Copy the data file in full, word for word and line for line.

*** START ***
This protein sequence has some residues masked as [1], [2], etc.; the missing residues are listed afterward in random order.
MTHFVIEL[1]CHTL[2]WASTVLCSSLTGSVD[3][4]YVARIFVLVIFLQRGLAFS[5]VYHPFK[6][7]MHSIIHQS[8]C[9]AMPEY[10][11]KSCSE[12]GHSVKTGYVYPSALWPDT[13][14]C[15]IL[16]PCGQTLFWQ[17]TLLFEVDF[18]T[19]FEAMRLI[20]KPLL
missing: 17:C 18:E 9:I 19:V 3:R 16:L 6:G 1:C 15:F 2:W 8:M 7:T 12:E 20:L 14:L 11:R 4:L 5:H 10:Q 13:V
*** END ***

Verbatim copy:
This protein sequence has some residues masked as [1], [2], etc.; the missing residues are listed afterward in random order.
MTHFVIEL[1]CHTL[2]WASTVLCSSLTGSVD[3][4]YVARIFVLVIFLQRGLAFS[5]VYHPFK[6][7]MHSIIHQS[8]C[9]AMPEY[10][11]KSCSE[12]GHSVKTGYVYPSALWPDT[13][14]C[15]IL[16]PCGQTLFWQ[17]TLLFEVDF[18]T[19]FEAMRLI[20]KPLL
missing: 17:C 18:E 9:I 19:V 3:R 16:L 6:G 1:C 15:F 2:W 8:M 7:T 12:E 20:L 14:L 11:R 4:L 5:H 10:Q 13:V